New Year, new Brand: Part 1
A unique logo. A memorable tagline. Eye-catching colors and fonts. Exciting customer experiences. A strong mission and values.
These are all the makings of a great brand, right?
They’re certainly part of it.
But there’s another element that’s often overlooked, especially in small or growing businesses, and it is arguably the one element that brings your brand to life: your Brand Voice.
Over the past two years, it’s likely that your business’ voice has been drowned out (or at least muddled) by crisis after crisis. So, in this first installment of our New Year, New Brand series, we’ll explore what it takes to define, redefine, and develop an effective brand voice.
What Is Brand Voice and Why Is It Important?
There’s a reason people say the pen is mightier than the sword: because language is important.
A brand voice is one element of your brand’s identity, and it includes the words, tone, and point of view you use when communicating with customers, vendors, and employees.
Take Walt Disney World®, for example. Their brand identity focuses on caring for their customers in such a way that when you walk through the gates, you’ll feel like a beloved VIP. Therefore, they refer to their visitors as Guests with a capital G. (Even on their rules and regulation page!) This subtle distinction in word choice is just one aspect of their brand voice. Still, it’s a powerful choice because it promotes a hospitality mindset for both team members and customers.
Your brand voice will affect all forms of internal and external communication – written, verbal, and visual.
When there is a mismatch between brand voice and other elements of your business, it erodes trust. Your audience will perceive the company as saying one thing while doing another.
Scenarios That Lead to an Ineffective Brand Voice
1. If You Wing It:
In cases like a solopreneurship or a small business, the brand voice will often mirror how the CEO speaks. Or it will take on the voice of the writer or agency you hired to create your materials.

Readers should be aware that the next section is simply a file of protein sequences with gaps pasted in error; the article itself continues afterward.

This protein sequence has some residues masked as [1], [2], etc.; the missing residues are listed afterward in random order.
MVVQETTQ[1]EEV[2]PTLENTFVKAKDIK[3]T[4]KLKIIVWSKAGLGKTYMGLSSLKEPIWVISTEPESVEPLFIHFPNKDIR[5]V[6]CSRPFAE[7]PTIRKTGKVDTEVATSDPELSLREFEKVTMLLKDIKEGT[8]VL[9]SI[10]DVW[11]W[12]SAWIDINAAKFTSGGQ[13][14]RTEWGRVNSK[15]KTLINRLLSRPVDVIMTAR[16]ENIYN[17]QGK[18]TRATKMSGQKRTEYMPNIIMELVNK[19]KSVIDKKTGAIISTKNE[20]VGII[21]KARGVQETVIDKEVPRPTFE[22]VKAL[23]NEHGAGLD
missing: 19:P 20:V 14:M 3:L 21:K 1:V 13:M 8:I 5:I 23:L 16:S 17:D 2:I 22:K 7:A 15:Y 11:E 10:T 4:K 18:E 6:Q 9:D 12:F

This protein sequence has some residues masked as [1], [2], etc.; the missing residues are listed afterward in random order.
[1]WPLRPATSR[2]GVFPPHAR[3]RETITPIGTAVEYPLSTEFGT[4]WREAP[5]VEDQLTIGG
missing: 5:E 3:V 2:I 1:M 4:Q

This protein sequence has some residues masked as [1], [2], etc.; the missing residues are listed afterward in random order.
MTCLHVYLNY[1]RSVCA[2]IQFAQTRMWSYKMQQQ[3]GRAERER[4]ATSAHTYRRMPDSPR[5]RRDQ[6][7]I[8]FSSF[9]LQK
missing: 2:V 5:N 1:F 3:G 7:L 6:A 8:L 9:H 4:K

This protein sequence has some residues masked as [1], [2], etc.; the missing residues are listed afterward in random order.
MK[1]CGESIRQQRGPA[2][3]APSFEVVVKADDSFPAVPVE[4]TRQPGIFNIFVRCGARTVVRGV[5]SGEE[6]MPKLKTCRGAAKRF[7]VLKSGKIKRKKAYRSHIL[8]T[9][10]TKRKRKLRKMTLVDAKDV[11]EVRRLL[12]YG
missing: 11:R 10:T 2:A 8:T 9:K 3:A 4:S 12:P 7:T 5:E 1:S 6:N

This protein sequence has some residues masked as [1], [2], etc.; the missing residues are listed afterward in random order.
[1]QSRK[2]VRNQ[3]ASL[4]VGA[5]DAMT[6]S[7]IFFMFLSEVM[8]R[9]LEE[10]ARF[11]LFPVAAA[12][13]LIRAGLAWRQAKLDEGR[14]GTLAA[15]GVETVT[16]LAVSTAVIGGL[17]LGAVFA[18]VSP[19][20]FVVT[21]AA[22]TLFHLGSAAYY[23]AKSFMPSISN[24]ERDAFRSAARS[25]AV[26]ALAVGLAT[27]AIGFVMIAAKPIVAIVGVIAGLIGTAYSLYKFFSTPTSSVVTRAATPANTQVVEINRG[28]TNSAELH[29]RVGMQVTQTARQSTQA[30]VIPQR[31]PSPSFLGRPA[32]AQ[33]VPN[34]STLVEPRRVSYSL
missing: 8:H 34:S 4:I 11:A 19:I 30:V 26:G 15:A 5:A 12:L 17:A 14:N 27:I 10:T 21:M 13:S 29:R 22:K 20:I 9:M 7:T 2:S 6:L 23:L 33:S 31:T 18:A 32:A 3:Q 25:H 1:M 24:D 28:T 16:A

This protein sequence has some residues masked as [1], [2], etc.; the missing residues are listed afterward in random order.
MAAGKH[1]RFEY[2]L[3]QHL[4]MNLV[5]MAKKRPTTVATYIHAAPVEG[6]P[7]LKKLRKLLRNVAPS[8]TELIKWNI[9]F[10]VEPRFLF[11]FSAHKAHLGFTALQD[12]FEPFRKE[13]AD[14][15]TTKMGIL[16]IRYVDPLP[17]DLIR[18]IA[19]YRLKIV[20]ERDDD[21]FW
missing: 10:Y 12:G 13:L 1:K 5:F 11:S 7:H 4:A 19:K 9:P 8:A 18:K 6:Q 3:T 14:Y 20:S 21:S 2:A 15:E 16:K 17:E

2. If There Are Too Many Cooks in the Kitchen:
When a business grows, new people and new ideas enter the mix. That’s great! But if guidelines for your brand’s voice have not been established or are allowed to vary wildly depending on who’s in charge of a project, it will dilute your brand.
3. If Guidelines Are Too Rigid:
On the opposite end of the spectrum is when brand voice guidelines (or style guides) are too rigid and leave no room for interpretation or evolution.
You Don’t Have to Be a Writer to Create a Unique Brand Voice
The good news is that you’ve probably already done the foundational work for developing a brand identity in general. This means you just have to choose the language and conventions that support what you’ve already established.
Start by focusing on tone, point of view, and word choice.
1. Choose a Tone: What’s Your Brand’s Personality?
The tone of your brand voice should match the rest of your branding. If your logo, colors, and mission statement all scream fun and flirty, your content better not be boring and serious.
Define your desired tone by writing down three words that describe your brand then gather examples of content (images, text, or video) that exemplify these words. Gathering samples is essential because words can mean different things to different people.
So, if your business is smart, innovative, and cool, what does that look like to you? Having examples on hand will help ensure your brand voice is consistent from one content creator to another.
2. Select a Primary Point of View: Who Are You in Relation to Your Audience?
Are you the audience’s trusted friend and partner? Then a first-person plural point of view is likely best for your content. Make ample use of the pronouns we, us, and ours and make it clear that the “we” includes the audience and your team. This tells the audience that you’re their partner and peer.
But maybe your business is less of a friend and more of a sought-after expert. If so, you can convey this and drive your audience to action with a second-person point of view. Using the words you and your commands attention because you’re speaking directly to your audience.
3. Refine Your Word Choice: What Does Your Audience Know and How Do They Talk?
For marketing materials, your audience will be your target customer. For internal communications, it might be your new hires or vendor partners.
Listen and Observe:
For each audience, note the words and phrases to use — or avoid — in order to communicate clearly and precisely.
Next: Create Memorable Content
Once you’ve established comprehensive, yet flexible, guidelines for a strong brand voice, it’s time to start creating content!
In the next installment of our New Year, New Brand series, you’ll learn how to ensure that your content is both exciting AND memorable by harnessing the power of storytelling and instructional design.
In the meantime, if you have questions or would like help defining and developing your brand voice and content strategy, contact us.